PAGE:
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How do perception and discrimination relate?

I remember thinking (when reading) that they were near synonyms

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Discernment (wisdom; panna) & consciousness are conjoined, friend, not disjoined. It's not possible, having separated them one from the other, to delineate the difference between them. For what one discerns, that one cognizes. What one cognizes, that one discerns.

Feeling, perception, & consciousness are conjoined, friend, not disjoined. It is not possible, having separated them one from another, to delineate the difference among them. For what one feels, that one perceives. What one perceives, that one cognizes.

Mahavedalla Sutta

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Discriminant is wisdom. You try to see things clearly or as they are, especially uncluttered by perception. (See introduction of Discernment: The Buddha’s Strategies for Happiness II)

Perception is your outlook of the world or mind map of the world.

Perception clouds seeing things as they are hence the relationship.

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This question tagged as five-skandas. So the words perception and discrimination may relate to it.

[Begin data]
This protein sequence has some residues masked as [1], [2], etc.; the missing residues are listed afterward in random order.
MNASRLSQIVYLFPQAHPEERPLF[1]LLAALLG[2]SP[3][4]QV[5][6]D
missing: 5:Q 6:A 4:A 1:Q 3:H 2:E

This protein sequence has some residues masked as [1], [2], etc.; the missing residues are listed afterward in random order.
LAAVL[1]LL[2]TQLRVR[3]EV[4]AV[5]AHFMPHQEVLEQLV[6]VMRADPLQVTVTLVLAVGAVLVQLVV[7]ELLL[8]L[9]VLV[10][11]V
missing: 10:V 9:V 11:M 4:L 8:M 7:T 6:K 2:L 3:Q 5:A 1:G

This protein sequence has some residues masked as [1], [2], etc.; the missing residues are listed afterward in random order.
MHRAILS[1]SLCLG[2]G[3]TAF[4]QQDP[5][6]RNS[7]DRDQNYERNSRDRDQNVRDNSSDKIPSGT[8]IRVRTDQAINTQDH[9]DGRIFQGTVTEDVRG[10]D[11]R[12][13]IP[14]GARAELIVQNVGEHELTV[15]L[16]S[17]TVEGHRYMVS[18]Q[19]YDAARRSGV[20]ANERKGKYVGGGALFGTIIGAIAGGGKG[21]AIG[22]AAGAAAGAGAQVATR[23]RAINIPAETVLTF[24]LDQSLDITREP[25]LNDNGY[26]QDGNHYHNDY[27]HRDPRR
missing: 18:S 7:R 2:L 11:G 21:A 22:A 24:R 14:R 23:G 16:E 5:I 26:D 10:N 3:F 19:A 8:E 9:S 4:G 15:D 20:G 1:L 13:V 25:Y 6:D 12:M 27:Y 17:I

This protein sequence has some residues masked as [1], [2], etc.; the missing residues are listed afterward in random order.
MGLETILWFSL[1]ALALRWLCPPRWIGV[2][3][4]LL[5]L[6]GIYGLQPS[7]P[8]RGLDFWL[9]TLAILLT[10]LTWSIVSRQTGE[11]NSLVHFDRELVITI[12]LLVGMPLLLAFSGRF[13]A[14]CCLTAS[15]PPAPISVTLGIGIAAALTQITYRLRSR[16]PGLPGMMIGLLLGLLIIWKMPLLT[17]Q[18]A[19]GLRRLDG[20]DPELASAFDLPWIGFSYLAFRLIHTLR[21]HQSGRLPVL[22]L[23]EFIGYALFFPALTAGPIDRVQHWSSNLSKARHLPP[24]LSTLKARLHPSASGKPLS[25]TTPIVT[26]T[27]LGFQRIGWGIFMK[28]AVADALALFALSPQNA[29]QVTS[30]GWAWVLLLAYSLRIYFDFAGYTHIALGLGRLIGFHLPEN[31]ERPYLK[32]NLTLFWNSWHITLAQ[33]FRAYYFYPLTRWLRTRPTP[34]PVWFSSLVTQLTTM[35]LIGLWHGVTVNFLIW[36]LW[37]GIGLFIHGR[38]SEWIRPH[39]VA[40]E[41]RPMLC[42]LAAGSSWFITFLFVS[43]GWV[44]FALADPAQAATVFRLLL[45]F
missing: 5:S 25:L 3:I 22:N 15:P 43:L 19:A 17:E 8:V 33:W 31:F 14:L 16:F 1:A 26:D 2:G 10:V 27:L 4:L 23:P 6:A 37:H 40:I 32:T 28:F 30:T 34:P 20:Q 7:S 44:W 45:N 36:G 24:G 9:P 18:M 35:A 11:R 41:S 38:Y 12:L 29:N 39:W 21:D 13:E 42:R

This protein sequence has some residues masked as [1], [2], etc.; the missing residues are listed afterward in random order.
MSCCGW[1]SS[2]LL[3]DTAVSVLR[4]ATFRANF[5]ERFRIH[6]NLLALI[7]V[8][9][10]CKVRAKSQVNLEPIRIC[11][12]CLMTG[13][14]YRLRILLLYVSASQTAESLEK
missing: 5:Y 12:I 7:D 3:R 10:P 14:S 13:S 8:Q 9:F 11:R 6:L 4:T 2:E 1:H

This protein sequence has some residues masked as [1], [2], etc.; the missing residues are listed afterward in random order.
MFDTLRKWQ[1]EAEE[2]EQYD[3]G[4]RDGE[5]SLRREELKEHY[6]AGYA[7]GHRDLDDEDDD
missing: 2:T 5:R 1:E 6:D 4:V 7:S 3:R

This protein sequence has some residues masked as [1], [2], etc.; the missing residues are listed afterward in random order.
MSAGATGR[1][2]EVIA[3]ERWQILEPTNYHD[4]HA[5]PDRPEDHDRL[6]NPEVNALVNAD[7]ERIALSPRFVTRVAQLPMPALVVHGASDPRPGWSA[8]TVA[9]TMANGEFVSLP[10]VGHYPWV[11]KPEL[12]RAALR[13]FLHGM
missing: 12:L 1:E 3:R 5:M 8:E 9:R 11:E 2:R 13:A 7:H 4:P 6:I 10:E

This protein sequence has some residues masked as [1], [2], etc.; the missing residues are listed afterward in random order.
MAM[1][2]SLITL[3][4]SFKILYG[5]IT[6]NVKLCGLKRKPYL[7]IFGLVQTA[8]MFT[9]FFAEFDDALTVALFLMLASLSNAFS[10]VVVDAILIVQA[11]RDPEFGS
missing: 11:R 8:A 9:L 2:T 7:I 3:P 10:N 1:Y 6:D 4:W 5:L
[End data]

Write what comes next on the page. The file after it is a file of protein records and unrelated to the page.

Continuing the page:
In pali (Thipitaka - language) 'five-skandas' are "aggregates" (Pali: khandha; Skt.: skandha) are material "form" (rupa), "feeling" or "sensation" (vedana), "perception" (Saṃjñā), "volitional formations" or "fabrications" (sankhara) and consciousness (viññāṇa).

So the word "discrimination" is meen by (viññāṇa) consciousness.

taking two examples A) seeing Flower, and b) seeing leaf.

The action of separating (recognition) flower and leaf is perception (Saṃjñā).
The action of separating flower and I, leaf and I is discrimination (viññāṇa).

Quote from Maha Thera Nyanatiloka. Manual of Buddhist Terms and Doctrines, Buddhist Publication Society, first edition 1952.

Viññāna: 'consciousness', is one of the 5 groups of existence aggregates or clusters;khandha, one of the 4 nutriments āhāra, the 3rd link of the dependent origination paticcasamuppāda, the 5th in the sixfold division of elements; dhatu.

Viewed as one of the 5 groups; khandha it is inseparably linked with the 3 other mental groups feeling, perception and constructions and furnishes the bare cognition of the object, while the other 3 contribute more specific functions. Its ethical and kammic character, and its greater or lesser degree of intensity and clarity, are chiefly determined by the mental constructions associated with it.

Quote from Andarei

Nothing is solid, everything is made of pieces or depends on conditions. This includes "I" which cannot possibly be a solid/independent entity. Since "I" is really just a compound phenomena, it is not independent and too is subject to conditions. What we call "consciousness" is too an interplay of conditions and not a substance or entity.

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